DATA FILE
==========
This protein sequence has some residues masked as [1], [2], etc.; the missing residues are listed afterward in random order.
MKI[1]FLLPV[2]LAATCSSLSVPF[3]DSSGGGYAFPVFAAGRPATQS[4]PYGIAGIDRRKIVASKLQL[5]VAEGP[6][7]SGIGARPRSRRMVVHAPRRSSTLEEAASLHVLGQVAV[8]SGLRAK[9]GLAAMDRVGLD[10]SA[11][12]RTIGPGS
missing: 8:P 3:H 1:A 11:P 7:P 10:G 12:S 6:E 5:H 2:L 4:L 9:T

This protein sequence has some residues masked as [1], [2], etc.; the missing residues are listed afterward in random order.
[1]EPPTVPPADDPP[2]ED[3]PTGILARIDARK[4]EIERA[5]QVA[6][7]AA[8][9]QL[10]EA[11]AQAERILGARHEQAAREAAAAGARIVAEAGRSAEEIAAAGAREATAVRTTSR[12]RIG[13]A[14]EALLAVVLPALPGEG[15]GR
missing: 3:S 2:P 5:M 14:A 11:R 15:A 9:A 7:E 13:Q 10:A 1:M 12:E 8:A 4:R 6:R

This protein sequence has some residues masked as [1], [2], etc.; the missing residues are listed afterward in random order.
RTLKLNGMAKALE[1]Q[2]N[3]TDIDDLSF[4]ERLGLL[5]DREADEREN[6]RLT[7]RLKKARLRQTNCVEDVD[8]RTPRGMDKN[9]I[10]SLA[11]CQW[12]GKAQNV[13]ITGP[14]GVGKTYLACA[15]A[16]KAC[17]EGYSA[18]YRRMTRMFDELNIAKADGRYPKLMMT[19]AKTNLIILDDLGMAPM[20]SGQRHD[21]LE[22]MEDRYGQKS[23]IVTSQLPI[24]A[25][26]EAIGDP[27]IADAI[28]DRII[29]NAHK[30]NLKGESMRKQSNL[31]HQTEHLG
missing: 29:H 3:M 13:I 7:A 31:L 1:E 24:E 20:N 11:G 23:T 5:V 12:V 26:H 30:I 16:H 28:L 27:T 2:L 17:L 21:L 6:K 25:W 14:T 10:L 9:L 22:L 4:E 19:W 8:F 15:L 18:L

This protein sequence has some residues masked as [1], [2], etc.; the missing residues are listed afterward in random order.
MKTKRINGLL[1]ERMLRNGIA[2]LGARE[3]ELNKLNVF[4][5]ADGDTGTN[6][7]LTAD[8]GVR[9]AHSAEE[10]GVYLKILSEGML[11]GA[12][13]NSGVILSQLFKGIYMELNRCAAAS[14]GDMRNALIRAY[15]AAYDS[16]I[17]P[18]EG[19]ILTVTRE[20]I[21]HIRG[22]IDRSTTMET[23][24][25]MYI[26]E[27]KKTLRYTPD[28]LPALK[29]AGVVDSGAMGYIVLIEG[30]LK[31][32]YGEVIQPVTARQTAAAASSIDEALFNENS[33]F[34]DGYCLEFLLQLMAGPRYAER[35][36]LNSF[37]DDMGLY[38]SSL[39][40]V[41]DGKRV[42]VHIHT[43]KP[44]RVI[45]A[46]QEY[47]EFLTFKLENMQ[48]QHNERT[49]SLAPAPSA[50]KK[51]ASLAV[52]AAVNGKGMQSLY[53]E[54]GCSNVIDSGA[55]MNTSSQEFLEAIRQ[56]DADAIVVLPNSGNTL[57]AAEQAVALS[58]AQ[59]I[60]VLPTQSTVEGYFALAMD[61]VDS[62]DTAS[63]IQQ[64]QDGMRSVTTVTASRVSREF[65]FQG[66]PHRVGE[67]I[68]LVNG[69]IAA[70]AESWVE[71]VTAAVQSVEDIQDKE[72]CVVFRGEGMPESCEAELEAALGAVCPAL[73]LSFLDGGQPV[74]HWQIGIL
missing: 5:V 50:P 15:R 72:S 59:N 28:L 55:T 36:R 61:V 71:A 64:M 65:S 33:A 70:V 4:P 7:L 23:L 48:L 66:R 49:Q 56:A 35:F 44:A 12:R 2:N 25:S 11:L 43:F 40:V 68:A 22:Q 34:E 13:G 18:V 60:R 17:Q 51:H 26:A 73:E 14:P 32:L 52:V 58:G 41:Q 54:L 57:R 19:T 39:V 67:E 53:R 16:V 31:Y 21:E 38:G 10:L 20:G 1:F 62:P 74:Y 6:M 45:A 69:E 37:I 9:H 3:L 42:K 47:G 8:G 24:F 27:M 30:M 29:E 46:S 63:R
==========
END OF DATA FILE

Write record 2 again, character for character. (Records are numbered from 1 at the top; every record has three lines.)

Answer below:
This protein sequence has some residues masked as [1], [2], etc.; the missing residues are listed afterward in random order.
[1]EPPTVPPADDPP[2]ED[3]PTGILARIDARK[4]EIERA[5]QVA[6][7]AA[8][9]QL[10]EA[11]AQAERILGARHEQAAREAAAAGARIVAEAGRSAEEIAAAGAREATAVRTTSR[12]RIG[13]A[14]EALLAVVLPALPGEG[15]GR
missing: 3:S 2:P 5:M 14:A 11:R 15:A 9:A 7:E 13:Q 10:A 1:M 12:E 8:A 4:R 6:R